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Analysis: Obama, McCain both have lobbyist ties

  • Story Highlights
  • John McCain, Barack Obama both speak out against lobbyists' influence
  • Obama vowed to not accept money from Washington lobbyists
  • Obama campaign says it does get money from state, local lobbyists
  • Candidates can avoid lobbyists but still rake in millions from bundlers
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From David Mattingly and Joe Johns
CNN
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(CNN) -- Sens. John McCain and Barack Obama like to portray themselves as Washington outsiders, but neither candidate is completely clean of the influence of lobbyists.

Sen. John McCain says he stays above the influence of lobbyists.

Sen. Barack Obama has pledged not to take any money from lobbyists.

Politicians know that tough talk on lobbyists sounds good to the public, but the reality is that top level candidates can't live without them, experts say.

"They know they work with lobbyists. They have staffers who have been lobbyists. They are going to depend on lobbyists for a lot of the information on the decisions they make if they get elected. So, absolutely there's a lot of hypocrisy involved," said Larry Sabato, a politics professor at the University of Virginia.

During this campaign, lobbyists and trade groups donated $181,000 to McCain, while Obama received $6,000, according to the New York Times. In all, lobbyists reported contributions of $4.7 million to Democrats and $3.3 million to Republicans, the Times reported this week.

But those figures only include registered lobbyists and trade groups -- not big companies that could have lobbyist ties.

Still, both candidates maintain they are above the influence of lobbyists.

Obama has pledged not to take money from lobbyists, but even within that promise there are loopholes.

His campaign says it steers clear of registered federal lobbyists, but it does take money from lobbyists at state and local levels.

The senator from Illinois also has taken in $18.8 million from lawyers and law firms, according to estimates from the Center for Responsive Politics, and some of those firms employ lobbyists for special interest clients. Video Watch where Obama's money comes from »

"People who are not directly registered as lobbyists but perhaps working for a company, maybe working for a company in a capacity that's tangentially related to the government affairs, can give money," said Lisa Lerer, who covers lobbying for Politico.

"And just because you don't take money from lobbyists, of course, does not mean you're not taking money from big business."

This past April, McCain spoke out against lobbyists, saying "workers and entrepreneurs of America are taken for granted by their government while the lobbyists and special pleaders are seldom turned away." Video Watch more on McCain's interactions with lobbyists »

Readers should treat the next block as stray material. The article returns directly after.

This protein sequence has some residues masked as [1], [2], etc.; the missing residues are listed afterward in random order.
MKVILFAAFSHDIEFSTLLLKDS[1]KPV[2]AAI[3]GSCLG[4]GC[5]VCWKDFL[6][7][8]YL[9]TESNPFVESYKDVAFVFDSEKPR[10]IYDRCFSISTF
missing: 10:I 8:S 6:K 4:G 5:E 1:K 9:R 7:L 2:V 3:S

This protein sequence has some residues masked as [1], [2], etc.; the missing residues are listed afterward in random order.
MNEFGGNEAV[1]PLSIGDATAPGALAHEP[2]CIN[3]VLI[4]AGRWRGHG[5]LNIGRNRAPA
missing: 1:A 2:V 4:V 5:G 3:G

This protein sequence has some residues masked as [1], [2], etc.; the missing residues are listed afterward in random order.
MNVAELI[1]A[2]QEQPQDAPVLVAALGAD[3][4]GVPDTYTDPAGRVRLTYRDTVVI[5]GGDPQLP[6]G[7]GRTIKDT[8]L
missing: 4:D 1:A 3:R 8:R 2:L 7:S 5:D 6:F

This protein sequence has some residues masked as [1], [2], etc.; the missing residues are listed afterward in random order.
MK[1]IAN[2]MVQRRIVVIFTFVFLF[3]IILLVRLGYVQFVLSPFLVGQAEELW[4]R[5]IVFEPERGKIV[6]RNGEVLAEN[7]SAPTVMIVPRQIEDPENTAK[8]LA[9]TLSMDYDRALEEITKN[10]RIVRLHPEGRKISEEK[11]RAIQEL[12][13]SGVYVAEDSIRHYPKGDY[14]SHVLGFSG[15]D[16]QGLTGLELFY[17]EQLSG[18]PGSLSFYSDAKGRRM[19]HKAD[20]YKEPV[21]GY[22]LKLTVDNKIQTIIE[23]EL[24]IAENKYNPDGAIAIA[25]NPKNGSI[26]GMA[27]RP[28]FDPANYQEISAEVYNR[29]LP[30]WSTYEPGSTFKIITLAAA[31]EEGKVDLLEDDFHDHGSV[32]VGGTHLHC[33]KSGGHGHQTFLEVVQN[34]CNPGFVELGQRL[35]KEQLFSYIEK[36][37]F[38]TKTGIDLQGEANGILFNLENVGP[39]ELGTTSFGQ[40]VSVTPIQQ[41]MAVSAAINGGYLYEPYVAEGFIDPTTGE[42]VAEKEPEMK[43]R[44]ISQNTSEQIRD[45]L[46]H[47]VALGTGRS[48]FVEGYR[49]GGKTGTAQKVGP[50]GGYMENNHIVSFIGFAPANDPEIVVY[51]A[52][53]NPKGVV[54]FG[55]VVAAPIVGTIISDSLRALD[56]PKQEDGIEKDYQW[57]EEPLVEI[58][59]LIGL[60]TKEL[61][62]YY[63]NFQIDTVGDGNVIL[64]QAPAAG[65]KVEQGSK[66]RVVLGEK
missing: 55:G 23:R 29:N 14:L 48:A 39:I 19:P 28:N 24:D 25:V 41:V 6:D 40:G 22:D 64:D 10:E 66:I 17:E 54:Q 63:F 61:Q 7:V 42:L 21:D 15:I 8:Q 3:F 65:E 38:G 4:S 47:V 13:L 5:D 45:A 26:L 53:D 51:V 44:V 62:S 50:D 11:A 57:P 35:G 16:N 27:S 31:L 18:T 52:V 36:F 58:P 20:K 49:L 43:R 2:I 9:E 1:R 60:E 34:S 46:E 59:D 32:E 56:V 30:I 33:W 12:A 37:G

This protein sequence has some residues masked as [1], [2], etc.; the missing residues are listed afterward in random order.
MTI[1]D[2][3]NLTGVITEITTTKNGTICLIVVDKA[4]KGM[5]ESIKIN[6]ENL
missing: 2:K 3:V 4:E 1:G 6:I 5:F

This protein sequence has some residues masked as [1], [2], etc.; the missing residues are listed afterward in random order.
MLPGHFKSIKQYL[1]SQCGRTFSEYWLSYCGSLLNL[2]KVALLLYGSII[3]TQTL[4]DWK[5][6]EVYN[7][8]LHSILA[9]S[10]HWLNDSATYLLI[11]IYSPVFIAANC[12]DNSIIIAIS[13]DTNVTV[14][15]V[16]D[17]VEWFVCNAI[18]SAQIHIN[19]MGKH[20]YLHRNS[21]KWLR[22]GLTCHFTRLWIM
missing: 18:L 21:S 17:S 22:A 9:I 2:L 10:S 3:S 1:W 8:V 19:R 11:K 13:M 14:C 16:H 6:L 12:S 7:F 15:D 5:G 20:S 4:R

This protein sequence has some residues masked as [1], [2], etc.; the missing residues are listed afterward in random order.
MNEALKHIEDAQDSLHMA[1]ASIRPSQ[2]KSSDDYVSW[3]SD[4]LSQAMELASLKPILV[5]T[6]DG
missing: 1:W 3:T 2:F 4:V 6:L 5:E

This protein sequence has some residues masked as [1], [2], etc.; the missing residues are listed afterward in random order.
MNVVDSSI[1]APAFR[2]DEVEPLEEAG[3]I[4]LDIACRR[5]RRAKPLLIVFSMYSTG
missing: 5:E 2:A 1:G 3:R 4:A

But McCain raised eyebrows in 2006 when he attended a fancy soiree of the little-known but well-respected International Republican Institute in Washington.

A video from the group's Web site shows the chairman of AT&T -- which had just donated $200,000 to the institute -- introducing McCain, who is still chairman of its board.

McCain at the time was fresh off a term as chairman of the Senate committee that regulates telephone companies.

AT&T said there were no strings attached to the donation, but that's not always the point.

"Access is the name of the game. It's getting in the door to see the candidate so you can make your case. Sometimes you don't even need to see the candidate, you just talk to staff members, the people who influence a candidate's decision," Sabato said.

IRI gets almost all of its money from the federal government to do things like promote democracy around the world and help governments run more efficiently -- a cause McCain believes in.

A former IRI staffer who also worked for McCain's 2000 presidential campaign said that while the IRI event may have brought McCain and lobbyists together, the event did not involve any favors or deals.

Additionally, a candidate can completely avoid lobbyists and rake in millions from so-called bundlers, deep-pocket contributors who work to get others to fork over the maximum individual contribution.

Sheila Krumholz, executive director for the Center for Responsive Politics, says the organization has been working to find out more about bundlers such as how much they have raised and where they work, so they can better identify the source of the money.

"We know that Barack Obama has raised at least $52.2 million from bundlers, or about 18 percent of his overall receipts," Krumholz said.

Obama's campaign figures show that 94 percent of the money going to Obama comes from people writing checks for $200 or less.

CNN obtained an e-mail in which a top-dollar fundraiser promised a private meeting with Obama for Iranian Americans if the group could raise $250,000.

The Obama campaign said the e-mailer was wrong to make such a promise and fell short of their financial goal.

A spokesman said Obama did speak to the group for about 15 minutes, pausing for handshakes and photos.

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In fact, Obama's campaign is offering a chance to meet their candidate to anyone who joins their donor pool.

Obama on his Web site tells visitors anyone who donates any amount by July 31 could be selected to come to Denver, Colorado, to join him backstage at the the Democratic convention.

All About Campaign FinanceU.S. Presidential Election

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